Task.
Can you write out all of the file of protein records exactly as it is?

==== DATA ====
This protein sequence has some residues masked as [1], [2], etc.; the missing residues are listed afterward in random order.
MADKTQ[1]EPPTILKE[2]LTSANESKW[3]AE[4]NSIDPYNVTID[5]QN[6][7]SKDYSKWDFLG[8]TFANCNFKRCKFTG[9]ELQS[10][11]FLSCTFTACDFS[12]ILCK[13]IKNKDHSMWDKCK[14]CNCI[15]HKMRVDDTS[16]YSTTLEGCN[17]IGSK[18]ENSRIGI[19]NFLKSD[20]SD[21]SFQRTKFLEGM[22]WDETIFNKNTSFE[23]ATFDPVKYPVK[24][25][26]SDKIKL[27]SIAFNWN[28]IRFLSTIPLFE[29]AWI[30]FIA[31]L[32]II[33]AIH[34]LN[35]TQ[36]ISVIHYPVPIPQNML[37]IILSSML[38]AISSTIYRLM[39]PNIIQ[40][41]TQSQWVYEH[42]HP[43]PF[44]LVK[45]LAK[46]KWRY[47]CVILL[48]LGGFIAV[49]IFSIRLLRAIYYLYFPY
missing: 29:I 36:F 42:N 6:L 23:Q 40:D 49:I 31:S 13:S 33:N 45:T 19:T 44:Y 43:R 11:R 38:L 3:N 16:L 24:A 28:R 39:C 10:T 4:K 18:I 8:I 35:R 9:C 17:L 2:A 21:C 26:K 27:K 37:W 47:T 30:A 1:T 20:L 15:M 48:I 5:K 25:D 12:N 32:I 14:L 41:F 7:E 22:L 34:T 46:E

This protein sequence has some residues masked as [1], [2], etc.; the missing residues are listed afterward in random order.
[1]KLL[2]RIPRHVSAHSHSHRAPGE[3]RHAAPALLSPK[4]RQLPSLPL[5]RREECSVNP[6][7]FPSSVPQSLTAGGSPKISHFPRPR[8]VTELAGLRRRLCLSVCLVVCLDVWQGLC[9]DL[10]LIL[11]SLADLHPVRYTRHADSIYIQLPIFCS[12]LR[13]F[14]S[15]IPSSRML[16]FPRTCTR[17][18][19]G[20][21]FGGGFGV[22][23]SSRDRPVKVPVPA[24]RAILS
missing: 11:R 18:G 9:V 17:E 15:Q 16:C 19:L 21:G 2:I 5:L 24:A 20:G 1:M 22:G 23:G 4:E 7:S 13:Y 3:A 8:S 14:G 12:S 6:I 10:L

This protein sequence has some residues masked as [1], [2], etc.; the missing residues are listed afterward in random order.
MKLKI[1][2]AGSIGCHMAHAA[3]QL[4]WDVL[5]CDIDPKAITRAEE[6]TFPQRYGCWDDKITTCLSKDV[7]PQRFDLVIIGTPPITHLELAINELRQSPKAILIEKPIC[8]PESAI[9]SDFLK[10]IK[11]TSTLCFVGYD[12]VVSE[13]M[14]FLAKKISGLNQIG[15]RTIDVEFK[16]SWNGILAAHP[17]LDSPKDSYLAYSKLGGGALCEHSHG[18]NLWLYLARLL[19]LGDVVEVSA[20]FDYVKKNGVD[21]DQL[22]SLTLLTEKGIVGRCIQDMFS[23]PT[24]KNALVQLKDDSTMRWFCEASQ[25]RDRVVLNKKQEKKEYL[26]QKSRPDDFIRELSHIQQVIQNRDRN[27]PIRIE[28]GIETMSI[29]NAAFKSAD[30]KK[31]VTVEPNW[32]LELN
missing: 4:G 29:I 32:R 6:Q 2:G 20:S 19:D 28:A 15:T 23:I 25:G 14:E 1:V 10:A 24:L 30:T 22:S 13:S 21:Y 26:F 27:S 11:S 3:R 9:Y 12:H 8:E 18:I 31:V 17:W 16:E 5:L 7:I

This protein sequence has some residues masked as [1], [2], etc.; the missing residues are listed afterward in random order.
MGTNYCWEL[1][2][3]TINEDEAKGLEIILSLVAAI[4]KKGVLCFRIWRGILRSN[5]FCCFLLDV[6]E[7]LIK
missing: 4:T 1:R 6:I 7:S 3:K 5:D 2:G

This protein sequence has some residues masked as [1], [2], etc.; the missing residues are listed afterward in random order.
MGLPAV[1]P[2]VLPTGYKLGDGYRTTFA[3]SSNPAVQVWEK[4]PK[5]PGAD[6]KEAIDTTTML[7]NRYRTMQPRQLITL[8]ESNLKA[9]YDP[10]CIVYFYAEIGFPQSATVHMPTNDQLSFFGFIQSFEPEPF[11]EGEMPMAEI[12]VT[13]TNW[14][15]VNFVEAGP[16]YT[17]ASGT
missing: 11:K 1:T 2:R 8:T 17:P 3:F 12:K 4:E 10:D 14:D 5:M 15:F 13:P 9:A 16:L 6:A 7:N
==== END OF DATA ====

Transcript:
This protein sequence has some residues masked as [1], [2], etc.; the missing residues are listed afterward in random order.
MADKTQ[1]EPPTILKE[2]LTSANESKW[3]AE[4]NSIDPYNVTID[5]QN[6][7]SKDYSKWDFLG[8]TFANCNFKRCKFTG[9]ELQS[10][11]FLSCTFTACDFS[12]ILCK[13]IKNKDHSMWDKCK[14]CNCI[15]HKMRVDDTS[16]YSTTLEGCN[17]IGSK[18]ENSRIGI[19]NFLKSD[20]SD[21]SFQRTKFLEGM[22]WDETIFNKNTSFE[23]ATFDPVKYPVK[24][25][26]SDKIKL[27]SIAFNWN[28]IRFLSTIPLFE[29]AWI[30]FIA[31]L[32]II[33]AIH[34]LN[35]TQ[36]ISVIHYPVPIPQNML[37]IILSSML[38]AISSTIYRLM[39]PNIIQ[40][41]TQSQWVYEH[42]HP[43]PF[44]LVK[45]LAK[46]KWRY[47]CVILL[48]LGGFIAV[49]IFSIRLLRAIYYLYFPY
missing: 29:I 36:F 42:N 6:L 23:Q 40:D 49:I 31:S 13:S 33:N 45:T 19:T 44:Y 43:R 11:R 38:L 3:N 16:L 24:A 28:R 39:C 10:T 4:K 18:I 8:I 35:R 9:C 17:L 2:A 21:C 26:K 27:K 37:W 47:T 30:A 1:T 20:L 15:M 48:I 5:K 25:D 12:N 32:I 14:L 41:F 7:E 22:L 34:T 46:E

This protein sequence has some residues masked as [1], [2], etc.; the missing residues are listed afterward in random order.
[1]KLL[2]RIPRHVSAHSHSHRAPGE[3]RHAAPALLSPK[4]RQLPSLPL[5]RREECSVNP[6][7]FPSSVPQSLTAGGSPKISHFPRPR[8]VTELAGLRRRLCLSVCLVVCLDVWQGLC[9]DL[10]LIL[11]SLADLHPVRYTRHADSIYIQLPIFCS[12]LR[13]F[14]S[15]IPSSRML[16]FPRTCTR[17][18][19]G[20][21]FGGGFGV[22][23]SSRDRPVKVPVPA[24]RAILS
missing: 11:R 18:G 9:V 17:E 15:Q 16:C 19:L 21:G 2:I 5:L 24:A 20:G 1:M 22:G 23:G 4:E 7:S 13:Y 3:A 8:S 14:G 12:S 6:I 10:L

This protein sequence has some residues masked as [1], [2], etc.; the missing residues are listed afterward in random order.
MKLKI[1][2]AGSIGCHMAHAA[3]QL[4]WDVL[5]CDIDPKAITRAEE[6]TFPQRYGCWDDKITTCLSKDV[7]PQRFDLVIIGTPPITHLELAINELRQSPKAILIEKPIC[8]PESAI[9]SDFLK[10]IK[11]TSTLCFVGYD[12]VVSE[13]M[14]FLAKKISGLNQIG[15]RTIDVEFK[16]SWNGILAAHP[17]LDSPKDSYLAYSKLGGGALCEHSHG[18]NLWLYLARLL[19]LGDVVEVSA[20]FDYVKKNGVD[21]DQL[22]SLTLLTEKGIVGRCIQDMFS[23]PT[24]KNALVQLKDDSTMRWFCEASQ[25]RDRVVLNKKQEKKEYL[26]QKSRPDDFIRELSHIQQVIQNRDRN[27]PIRIE[28]GIETMSI[29]NAAFKSAD[30]KK[31]VTVEPNW[32]LELN
missing: 4:G 29:I 32:R 6:Q 2:G 20:S 19:D 28:A 15:T 23:I 25:G 14:E 1:V 10:A 24:L 30:T 22:S 13:S 21:Y 26:F 27:S 11:S 3:R 9:Y 12:H 8:E 18:I 31:V 17:W 16:E 5:L 7:I

This protein sequence has some residues masked as [1], [2], etc.; the missing residues are listed afterward in random order.
MGTNYCWEL[1][2][3]TINEDEAKGLEIILSLVAAI[4]KKGVLCFRIWRGILRSN[5]FCCFLLDV[6]E[7]LIK
missing: 4:T 1:R 6:I 7:S 3:K 5:D 2:G

This protein sequence has some residues masked as [1], [2], etc.; the missing residues are listed afterward in random order.
MGLPAV[1]P[2]VLPTGYKLGDGYRTTFA[3]SSNPAVQVWEK[4]PK[5]PGAD[6]KEAIDTTTML[7]NRYRTMQPRQLITL[8]ESNLKA[9]YDP[10]CIVYFYAEIGFPQSATVHMPTNDQLSFFGFIQSFEPEPF[11]EGEMPMAEI[12]VT[13]TNW[14][15]VNFVEAGP[16]YT[17]ASGT
missing: 11:K 1:T 2:R 8:T 17:P 3:F 12:K 4:E 10:D 14:D 5:M 15:F 13:P 9:A 16:L 6:A 7:N